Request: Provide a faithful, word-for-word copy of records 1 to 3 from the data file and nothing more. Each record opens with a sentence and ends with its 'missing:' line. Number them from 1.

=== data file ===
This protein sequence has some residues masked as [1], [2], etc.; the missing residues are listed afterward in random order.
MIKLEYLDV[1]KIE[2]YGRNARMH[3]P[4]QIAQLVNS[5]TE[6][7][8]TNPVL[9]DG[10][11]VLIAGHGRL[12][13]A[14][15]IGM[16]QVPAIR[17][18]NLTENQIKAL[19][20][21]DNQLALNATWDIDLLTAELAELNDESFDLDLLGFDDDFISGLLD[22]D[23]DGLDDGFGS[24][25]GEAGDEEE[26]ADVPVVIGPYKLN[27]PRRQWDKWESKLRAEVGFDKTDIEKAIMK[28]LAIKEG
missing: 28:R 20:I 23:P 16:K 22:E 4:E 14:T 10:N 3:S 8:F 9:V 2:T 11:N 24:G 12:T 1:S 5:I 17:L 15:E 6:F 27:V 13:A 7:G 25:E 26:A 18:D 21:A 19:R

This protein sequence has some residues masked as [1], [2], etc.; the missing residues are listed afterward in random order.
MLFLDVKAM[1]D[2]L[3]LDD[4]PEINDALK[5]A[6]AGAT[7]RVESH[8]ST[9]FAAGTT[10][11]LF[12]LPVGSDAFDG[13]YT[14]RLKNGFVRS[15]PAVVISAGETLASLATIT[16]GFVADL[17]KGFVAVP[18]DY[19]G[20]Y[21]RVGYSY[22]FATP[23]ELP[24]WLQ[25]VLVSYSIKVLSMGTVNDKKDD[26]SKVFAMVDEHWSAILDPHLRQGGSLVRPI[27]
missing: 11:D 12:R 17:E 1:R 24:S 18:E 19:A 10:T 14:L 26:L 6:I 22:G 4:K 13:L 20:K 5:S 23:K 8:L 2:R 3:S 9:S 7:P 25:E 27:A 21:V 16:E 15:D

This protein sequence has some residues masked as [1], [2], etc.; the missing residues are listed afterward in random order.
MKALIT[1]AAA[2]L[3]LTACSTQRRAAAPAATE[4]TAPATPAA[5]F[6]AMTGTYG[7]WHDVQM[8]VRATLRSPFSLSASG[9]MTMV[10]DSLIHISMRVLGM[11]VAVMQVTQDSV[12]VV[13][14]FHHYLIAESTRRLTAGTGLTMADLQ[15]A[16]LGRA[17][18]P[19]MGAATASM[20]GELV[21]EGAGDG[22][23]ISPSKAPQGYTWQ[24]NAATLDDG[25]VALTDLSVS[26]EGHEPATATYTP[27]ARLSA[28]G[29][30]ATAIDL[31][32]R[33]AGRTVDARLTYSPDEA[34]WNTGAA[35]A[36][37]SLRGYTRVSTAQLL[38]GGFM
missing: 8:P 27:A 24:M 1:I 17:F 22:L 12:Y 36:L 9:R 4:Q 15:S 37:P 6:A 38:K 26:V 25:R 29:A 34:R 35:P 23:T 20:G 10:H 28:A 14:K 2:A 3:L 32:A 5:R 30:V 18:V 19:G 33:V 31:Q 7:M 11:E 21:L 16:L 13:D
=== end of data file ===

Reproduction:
This protein sequence has some residues masked as [1], [2], etc.; the missing residues are listed afterward in random order.
MIKLEYLDV[1]KIE[2]YGRNARMH[3]P[4]QIAQLVNS[5]TE[6][7][8]TNPVL[9]DG[10][11]VLIAGHGRL[12][13]A[14][15]IGM[16]QVPAIR[17][18]NLTENQIKAL[19][20][21]DNQLALNATWDIDLLTAELAELNDESFDLDLLGFDDDFISGLLD[22]D[23]DGLDDGFGS[24][25]GEAGDEEE[26]ADVPVVIGPYKLN[27]PRRQWDKWESKLRAEVGFDKTDIEKAIMK[28]LAIKEG
missing: 28:R 20:I 23:P 16:K 22:E 4:E 14:T 10:N 3:S 8:F 9:V 2:T 11:N 24:G 12:T 1:S 5:I 17:L 15:E 6:F 27:V 13:A 7:G 25:E 26:A 18:D 21:A 19:R

This protein sequence has some residues masked as [1], [2], etc.; the missing residues are listed afterward in random order.
MLFLDVKAM[1]D[2]L[3]LDD[4]PEINDALK[5]A[6]AGAT[7]RVESH[8]ST[9]FAAGTT[10][11]LF[12]LPVGSDAFDG[13]YT[14]RLKNGFVRS[15]PAVVISAGETLASLATIT[16]GFVADL[17]KGFVAVP[18]DY[19]G[20]Y[21]RVGYSY[22]FATP[23]ELP[24]WLQ[25]VLVSYSIKVLSMGTVNDKKDD[26]SKVFAMVDEHWSAILDPHLRQGGSLVRPI[27]
missing: 11:D 12:R 17:E 1:R 24:S 18:E 19:A 10:T 14:L 26:L 6:I 22:G 4:K 13:L 20:K 5:S 23:K 8:L 2:R 3:S 9:S 7:P 25:E 27:A 21:V 16:E 15:D

This protein sequence has some residues masked as [1], [2], etc.; the missing residues are listed afterward in random order.
MKALIT[1]AAA[2]L[3]LTACSTQRRAAAPAATE[4]TAPATPAA[5]F[6]AMTGTYG[7]WHDVQM[8]VRATLRSPFSLSASG[9]MTMV[10]DSLIHISMRVLGM[11]VAVMQVTQDSV[12]VV[13][14]FHHYLIAESTRRLTAGTGLTMADLQ[15]A[16]LGRA[17][18]P[19]MGAATASM[20]GELV[21]EGAGDG[22][23]ISPSKAPQGYTWQ[24]NAATLDDG[25]VALTDLSVS[26]EGHEPATATYTP[27]ARLSA[28]G[29][30]ATAIDL[31][32]R[33]AGRTVDARLTYSPDEA[34]WNTGAA[35]A[36][37]SLRGYTRVSTAQLL[38]GGFM
missing: 8:P 27:A 24:M 1:I 17:F 22:L 12:Y 36:L 9:R 4:Q 15:S 37:P 6:A 38:K 26:V 25:R 29:A 34:R 35:P 23:T 20:G 10:H 28:A 14:K 2:A 3:L 32:A 5:R 30:V 18:V 19:G 33:V 31:Q 7:M 11:E 21:L 16:L 13:D